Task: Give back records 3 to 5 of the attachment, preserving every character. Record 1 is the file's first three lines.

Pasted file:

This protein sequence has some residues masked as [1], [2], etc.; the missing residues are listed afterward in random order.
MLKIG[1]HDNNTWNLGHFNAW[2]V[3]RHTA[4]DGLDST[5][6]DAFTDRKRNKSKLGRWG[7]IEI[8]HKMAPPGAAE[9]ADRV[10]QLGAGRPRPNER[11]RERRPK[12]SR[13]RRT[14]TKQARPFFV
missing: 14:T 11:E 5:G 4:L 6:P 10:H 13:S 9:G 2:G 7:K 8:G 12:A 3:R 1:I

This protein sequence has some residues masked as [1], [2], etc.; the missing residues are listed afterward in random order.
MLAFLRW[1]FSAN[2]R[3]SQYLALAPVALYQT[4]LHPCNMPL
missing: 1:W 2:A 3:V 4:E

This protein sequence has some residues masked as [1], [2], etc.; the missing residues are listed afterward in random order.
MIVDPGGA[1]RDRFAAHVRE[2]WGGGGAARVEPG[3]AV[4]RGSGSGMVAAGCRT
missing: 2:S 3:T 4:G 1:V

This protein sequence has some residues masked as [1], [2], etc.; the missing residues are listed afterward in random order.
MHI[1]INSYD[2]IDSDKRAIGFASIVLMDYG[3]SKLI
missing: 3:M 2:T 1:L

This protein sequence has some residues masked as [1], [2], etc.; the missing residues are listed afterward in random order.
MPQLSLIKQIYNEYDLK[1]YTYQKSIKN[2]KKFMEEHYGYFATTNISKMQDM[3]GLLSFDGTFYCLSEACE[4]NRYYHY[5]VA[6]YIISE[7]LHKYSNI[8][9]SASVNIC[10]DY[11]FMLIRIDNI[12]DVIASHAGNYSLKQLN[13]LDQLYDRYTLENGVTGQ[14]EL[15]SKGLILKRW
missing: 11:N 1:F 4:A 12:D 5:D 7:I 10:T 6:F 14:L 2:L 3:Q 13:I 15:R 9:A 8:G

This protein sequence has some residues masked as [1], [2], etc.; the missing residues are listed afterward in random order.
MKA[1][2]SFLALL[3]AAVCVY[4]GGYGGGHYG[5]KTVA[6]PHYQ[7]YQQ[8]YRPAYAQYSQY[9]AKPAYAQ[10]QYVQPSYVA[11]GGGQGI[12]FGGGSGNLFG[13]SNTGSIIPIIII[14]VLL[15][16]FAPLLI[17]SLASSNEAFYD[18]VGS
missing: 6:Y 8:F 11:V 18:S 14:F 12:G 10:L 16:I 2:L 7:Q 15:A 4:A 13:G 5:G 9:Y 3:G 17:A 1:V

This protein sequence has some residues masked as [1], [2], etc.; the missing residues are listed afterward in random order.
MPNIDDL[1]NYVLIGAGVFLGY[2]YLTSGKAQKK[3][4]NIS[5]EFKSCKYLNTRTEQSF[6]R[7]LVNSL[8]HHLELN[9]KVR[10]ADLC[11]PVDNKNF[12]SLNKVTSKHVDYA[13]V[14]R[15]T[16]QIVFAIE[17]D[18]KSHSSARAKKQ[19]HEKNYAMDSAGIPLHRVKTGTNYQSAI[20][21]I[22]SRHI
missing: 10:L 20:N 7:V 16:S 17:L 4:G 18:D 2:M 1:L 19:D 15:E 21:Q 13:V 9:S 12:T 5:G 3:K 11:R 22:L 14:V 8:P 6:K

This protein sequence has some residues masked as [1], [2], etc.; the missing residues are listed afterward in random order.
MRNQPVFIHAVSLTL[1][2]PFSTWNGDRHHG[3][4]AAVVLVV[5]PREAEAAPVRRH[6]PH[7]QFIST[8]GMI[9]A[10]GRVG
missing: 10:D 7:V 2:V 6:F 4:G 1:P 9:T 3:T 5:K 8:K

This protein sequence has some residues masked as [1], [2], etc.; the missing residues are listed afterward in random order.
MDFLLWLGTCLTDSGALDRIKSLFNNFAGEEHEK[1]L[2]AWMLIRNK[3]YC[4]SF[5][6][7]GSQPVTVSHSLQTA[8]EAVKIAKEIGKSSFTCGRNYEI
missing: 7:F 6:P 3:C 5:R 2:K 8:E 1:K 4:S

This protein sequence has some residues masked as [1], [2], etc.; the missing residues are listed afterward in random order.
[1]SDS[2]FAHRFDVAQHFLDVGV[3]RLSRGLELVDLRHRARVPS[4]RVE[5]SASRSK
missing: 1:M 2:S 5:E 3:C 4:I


This protein sequence has some residues masked as [1], [2], etc.; the missing residues are listed afterward in random order.
MIVDPGGA[1]RDRFAAHVRE[2]WGGGGAARVEPG[3]AV[4]RGSGSGMVAAGCRT
missing: 2:S 3:T 4:G 1:V

This protein sequence has some residues masked as [1], [2], etc.; the missing residues are listed afterward in random order.
MHI[1]INSYD[2]IDSDKRAIGFASIVLMDYG[3]SKLI
missing: 3:M 2:T 1:L

This protein sequence has some residues masked as [1], [2], etc.; the missing residues are listed afterward in random order.
MPQLSLIKQIYNEYDLK[1]YTYQKSIKN[2]KKFMEEHYGYFATTNISKMQDM[3]GLLSFDGTFYCLSEACE[4]NRYYHY[5]VA[6]YIISE[7]LHKYSNI[8][9]SASVNIC[10]DY[11]FMLIRIDNI[12]DVIASHAGNYSLKQLN[13]LDQLYDRYTLENGVTGQ[14]EL[15]SKGLILKRW
missing: 11:N 1:F 4:A 12:D 5:D 7:I 10:T 6:F 14:L 2:L 3:Q 13:I 15:R 9:A 8:G